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The King’s Speech/The Queen Who Built the Bridge of Trust

March 8th, 2011 | No Comments

Stuttering can be difficult treat. To get an idea of what it is like to struggle for words, think of the times when you tried to think of someone’s name or a place that you wanted to recommend. The harder you try access that word, the more it seems to elude you. Then once you give up trying to come up with it, it suddenly appears in your mind as if by a miracle.  It’s like being stuck in the snow or mired in quicksand, the more you struggle, the worse it tends to get.  Removing the pressure and unlocking the system is a key component in stuttering therapy.  There is an art to achieving the type of relationship between client and therapist that is required to loosen up the system – as the movie demonstrated, it is more than just technique.  Give the Queen as much credit as the therapist.  She was the bridge of trust that made this relationship possible.

Lionel Logue, the therapist, was an interesting character and he fundamentally understood the anxiety and pressure that can lock up the speech mechanism.  As a trained actor,  he was probably the most equipped to loosen the king up.  After all, he had observed stage fright and the effect it had on performers.  Yet it was the Queen who hung in there even when the King doubted that his therapist could help him.  She sang out of the window, rolled on the ground-did whatever she could to support the King.  I believe this built the critical bridge that served to bond the two men together.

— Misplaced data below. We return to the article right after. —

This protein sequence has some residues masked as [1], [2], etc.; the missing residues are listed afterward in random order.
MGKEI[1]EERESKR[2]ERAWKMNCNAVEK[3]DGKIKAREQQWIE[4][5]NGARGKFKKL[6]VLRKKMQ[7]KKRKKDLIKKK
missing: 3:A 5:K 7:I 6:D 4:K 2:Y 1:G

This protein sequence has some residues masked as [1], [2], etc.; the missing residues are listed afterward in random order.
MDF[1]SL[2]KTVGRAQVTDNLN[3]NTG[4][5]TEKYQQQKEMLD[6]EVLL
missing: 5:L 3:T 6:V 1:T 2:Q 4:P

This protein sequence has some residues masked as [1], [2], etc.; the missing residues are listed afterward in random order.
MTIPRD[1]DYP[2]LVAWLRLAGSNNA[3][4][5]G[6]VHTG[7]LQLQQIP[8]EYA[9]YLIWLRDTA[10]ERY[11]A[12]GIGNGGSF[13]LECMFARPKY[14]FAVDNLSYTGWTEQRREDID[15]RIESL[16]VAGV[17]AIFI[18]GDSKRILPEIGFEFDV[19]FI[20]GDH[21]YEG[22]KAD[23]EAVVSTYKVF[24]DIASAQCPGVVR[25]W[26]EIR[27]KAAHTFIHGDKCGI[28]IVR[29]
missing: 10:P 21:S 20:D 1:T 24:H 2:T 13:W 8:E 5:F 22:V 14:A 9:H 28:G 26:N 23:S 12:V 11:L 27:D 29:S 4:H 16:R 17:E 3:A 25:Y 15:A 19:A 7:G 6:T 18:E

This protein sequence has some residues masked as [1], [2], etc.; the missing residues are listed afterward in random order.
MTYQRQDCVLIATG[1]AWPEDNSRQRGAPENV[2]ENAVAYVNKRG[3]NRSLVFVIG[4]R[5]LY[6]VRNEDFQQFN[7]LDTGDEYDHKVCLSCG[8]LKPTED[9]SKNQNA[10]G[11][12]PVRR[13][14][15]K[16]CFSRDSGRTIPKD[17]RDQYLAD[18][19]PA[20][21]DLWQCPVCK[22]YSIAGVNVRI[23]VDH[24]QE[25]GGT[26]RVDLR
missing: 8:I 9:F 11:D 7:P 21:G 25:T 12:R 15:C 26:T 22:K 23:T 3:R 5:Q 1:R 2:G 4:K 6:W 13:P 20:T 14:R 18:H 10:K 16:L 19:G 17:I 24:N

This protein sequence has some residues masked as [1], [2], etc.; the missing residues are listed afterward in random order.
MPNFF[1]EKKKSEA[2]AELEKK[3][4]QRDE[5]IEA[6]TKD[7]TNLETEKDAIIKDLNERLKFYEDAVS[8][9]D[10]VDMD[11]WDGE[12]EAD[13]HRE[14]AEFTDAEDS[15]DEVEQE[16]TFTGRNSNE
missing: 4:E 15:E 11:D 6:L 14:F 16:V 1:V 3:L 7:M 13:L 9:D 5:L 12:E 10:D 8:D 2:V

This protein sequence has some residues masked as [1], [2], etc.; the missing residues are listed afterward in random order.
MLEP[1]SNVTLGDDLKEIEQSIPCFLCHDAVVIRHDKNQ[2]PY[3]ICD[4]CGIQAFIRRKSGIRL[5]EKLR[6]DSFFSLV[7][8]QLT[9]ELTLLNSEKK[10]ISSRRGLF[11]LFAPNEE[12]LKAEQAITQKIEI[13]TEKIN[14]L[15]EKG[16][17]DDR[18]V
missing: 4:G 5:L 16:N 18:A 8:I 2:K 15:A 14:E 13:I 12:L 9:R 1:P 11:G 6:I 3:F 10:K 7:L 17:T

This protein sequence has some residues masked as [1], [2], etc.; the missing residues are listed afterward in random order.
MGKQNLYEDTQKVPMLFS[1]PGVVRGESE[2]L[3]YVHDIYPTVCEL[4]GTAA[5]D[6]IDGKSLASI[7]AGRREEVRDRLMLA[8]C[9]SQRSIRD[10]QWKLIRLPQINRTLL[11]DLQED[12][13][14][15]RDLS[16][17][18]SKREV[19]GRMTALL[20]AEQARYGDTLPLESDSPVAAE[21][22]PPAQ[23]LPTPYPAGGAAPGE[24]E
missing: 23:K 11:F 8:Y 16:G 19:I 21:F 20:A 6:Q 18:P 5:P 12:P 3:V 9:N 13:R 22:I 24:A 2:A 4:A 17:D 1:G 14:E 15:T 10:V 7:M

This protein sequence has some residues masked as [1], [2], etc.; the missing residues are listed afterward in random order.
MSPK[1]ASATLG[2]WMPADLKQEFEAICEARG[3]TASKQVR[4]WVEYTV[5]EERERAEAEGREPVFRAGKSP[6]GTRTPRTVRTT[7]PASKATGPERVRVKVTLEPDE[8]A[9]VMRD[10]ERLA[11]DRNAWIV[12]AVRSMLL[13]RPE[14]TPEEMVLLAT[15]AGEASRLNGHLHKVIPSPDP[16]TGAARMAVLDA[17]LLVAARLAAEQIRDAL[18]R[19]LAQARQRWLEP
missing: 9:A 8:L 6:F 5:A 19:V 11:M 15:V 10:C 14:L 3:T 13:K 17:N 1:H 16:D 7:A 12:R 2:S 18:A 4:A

Stuttering therapy takes family support.  Many years ago, I worked with stuttering clients as part of my speech therapy training. Some clients had lived with stuttering all of their lives and some had acquired it after a brain injury.  In all cases, it was very helpful to have a patient, non-judgmental family member hang in there with the client.  Queen Elizabeth known as The Queen Mother after the death of King George VI, served in this role perfectly.  No wonder she remained popular with the British people until she died at the ripe old age of 101!  Through divorces and scandals in the British royal family, the Queen Mum knew how to roll with it!  She was a very cool queen indeed!

Posted in Queens and other Royalty


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